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  1. #91
    Sniffles
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    Quote Originally Posted by substitute View Post
    Yeah Peguy, though I'm not sure where you get that aesthetics is neglected... not sure what Roman Catholicism is like in your part of the world but it's pretty aesthetic here... lol
    Well this is pretty much how a standard mass in my area looks like.
    [youtube=nCXLfz0huD4] Catholic Mass with youth choir[/youtube]
    [youtube=Lcs8xvUdgfo] Mass on the feast of Saint Peter and Saint Paul, 2008[/youtube]

    I could also post examples of "Clown" or "Polka" masses as well.

    So yeah, perhaps you now better understand why Im so hooked on Gregorian chants and everything else.

    Actually it's a total myth by the way, that medieval Catholicism concentrated on looks at the expense of substance. In actual fact pretty much every little ritual, every aspect of every ritual, every convention, tradition, even the gestures during a litany or liturgy, they all have behind them reams of theology... the shame comes in when that stuff has become lost due to a received perception, which goes unchallenged, this 'official story' of how it's all meaningless and not the substance...

    In fact for the illiterate medieval person, it was their way of accessing the substance on a regular basis.
    I was actually referring more to the 19th century and the time preceding Vatican II.

  2. #92
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    Quote Originally Posted by substitute View Post
    Yeah Peguy, though I'm not sure where you get that aesthetics is neglected... not sure what Roman Catholicism is like in your part of the world but it's pretty aesthetic here... lol
    I would say that for a long time in the more conservative elements of US Christianity, real beauty and aesthetics was mistrusted. Liberal elements tended to appreciate art; conservative elements tended to view it irrelevant and impractical unless it was didactic in nature. Art is mysterious and uncontrollable; aesthetics cause emotional reactions that were mistrusted, since the conservative faith was Te, very concretely logical in nature.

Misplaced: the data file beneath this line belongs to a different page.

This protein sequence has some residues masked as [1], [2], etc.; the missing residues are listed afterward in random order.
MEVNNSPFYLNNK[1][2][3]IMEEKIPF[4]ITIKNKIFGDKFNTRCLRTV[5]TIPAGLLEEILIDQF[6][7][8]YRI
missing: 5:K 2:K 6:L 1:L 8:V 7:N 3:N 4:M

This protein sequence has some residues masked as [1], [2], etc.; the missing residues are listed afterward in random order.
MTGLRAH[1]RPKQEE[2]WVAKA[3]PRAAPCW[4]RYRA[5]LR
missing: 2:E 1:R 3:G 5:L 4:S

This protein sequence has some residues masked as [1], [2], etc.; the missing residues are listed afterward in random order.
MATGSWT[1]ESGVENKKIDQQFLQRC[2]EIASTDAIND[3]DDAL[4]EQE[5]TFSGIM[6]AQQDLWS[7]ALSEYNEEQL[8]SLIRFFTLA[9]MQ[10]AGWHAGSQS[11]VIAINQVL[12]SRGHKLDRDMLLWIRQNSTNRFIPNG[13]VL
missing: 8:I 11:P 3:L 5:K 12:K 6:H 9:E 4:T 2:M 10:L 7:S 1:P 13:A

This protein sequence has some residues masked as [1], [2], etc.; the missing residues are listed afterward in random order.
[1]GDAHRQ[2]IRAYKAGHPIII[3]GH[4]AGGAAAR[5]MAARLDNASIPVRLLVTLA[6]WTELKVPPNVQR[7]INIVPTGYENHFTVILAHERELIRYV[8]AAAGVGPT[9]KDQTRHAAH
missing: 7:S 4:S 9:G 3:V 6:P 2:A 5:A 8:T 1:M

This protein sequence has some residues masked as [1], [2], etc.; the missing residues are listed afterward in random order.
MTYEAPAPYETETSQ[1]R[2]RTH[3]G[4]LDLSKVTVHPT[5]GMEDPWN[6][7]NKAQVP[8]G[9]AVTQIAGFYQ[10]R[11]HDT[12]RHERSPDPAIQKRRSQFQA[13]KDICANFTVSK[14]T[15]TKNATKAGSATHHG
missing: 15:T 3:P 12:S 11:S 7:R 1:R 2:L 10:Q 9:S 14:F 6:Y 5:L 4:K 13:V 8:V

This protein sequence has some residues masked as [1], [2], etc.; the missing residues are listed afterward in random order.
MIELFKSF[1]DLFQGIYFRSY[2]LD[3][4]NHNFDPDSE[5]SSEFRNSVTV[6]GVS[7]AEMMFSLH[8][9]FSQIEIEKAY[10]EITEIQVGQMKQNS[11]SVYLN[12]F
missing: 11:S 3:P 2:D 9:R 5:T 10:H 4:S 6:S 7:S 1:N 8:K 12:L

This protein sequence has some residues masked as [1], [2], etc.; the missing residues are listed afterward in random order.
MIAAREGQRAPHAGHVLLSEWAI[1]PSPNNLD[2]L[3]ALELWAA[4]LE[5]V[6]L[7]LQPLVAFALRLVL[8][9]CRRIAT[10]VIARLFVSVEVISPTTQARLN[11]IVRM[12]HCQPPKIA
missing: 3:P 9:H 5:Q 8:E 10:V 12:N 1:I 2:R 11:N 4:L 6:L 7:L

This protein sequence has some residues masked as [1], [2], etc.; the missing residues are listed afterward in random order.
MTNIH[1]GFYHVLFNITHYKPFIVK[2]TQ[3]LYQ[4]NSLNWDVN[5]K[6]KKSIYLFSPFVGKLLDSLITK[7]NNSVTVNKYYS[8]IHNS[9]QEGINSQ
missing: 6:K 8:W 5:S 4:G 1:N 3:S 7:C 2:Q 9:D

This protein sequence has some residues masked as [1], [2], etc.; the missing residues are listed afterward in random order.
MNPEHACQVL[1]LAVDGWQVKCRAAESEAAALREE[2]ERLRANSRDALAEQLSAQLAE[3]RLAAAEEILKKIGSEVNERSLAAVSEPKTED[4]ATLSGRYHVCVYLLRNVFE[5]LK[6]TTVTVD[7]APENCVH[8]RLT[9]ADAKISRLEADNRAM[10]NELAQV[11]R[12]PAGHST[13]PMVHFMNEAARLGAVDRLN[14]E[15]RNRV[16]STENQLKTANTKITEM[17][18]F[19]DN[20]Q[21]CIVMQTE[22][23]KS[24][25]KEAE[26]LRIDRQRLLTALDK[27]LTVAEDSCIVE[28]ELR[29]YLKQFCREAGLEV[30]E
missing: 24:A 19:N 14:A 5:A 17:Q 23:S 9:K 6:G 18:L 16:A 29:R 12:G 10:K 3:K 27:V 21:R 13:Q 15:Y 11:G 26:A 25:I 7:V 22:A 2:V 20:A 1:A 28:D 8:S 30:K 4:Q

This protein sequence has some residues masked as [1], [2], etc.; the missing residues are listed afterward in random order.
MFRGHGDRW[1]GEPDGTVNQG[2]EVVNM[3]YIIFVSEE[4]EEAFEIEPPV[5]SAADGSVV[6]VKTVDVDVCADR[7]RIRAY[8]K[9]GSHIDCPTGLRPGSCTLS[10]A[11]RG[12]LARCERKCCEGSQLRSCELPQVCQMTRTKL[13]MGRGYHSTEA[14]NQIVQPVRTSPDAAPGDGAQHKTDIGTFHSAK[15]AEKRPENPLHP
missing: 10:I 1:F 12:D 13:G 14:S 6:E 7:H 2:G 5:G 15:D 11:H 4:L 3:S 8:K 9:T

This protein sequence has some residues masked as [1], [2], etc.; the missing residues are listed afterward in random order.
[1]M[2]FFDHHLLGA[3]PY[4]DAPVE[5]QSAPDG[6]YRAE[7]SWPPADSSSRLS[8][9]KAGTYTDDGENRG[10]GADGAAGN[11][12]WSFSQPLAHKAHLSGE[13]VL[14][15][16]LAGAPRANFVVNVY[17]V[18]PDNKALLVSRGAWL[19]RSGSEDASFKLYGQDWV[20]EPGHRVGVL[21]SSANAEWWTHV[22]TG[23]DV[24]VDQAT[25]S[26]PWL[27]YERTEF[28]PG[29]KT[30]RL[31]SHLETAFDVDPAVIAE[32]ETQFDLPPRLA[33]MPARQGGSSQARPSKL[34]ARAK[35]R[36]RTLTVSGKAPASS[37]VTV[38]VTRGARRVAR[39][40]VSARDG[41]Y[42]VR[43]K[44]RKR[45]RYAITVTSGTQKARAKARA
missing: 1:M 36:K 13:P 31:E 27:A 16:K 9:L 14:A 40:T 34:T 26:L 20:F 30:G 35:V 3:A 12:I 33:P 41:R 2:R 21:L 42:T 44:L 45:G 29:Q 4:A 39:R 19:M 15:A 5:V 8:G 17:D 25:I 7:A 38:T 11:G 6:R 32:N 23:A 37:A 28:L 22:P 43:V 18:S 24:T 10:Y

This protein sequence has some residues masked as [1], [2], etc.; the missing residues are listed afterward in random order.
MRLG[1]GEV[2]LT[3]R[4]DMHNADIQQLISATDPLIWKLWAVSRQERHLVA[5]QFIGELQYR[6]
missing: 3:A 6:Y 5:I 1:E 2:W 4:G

Usually heavily artistic influences in the church that were not just vehicles to promote ideology were handled by the liberal side and the pentecostals, etc.... the more mystical branch of the church. Not until the later 90's, when the worship movement REALLY took off and Gen X Christians began to shine, did you really see honest art for the sake of aesthetic pleasure flood through the church and be accepted on a more widespread basis. the Emerging church movement is part of that as well.

    at least, that was my experience. As an artist in the church, I felt very stifled and still do to some extent within the more conservative belts of faith.
    "Hey Capa -- We're only stardust." ~ "Sunshine"

    “Pleasure to me is wonder—the unexplored, the unexpected, the thing that is hidden and the changeless thing that lurks behind superficial mutability. To trace the remote in the immediate; the eternal in the ephemeral; the past in the present; the infinite in the finite; these are to me the springs of delight and beauty.” ~ H.P. Lovecraft

  3. #93
    Sniffles
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    Quote Originally Posted by Jennifer View Post
    I would say that for a long time in the more conservative elements of US Christianity, real beauty and aesthetics was mistrusted. Liberal elements tended to appreciate art; conservative elements tended to view it irrelevant and impractical unless it was didactic in nature. Art is mysterious and uncontrollable; aesthetics cause emotional reactions that were mistrusted, since the conservative faith was Te, very concretely logical in nature.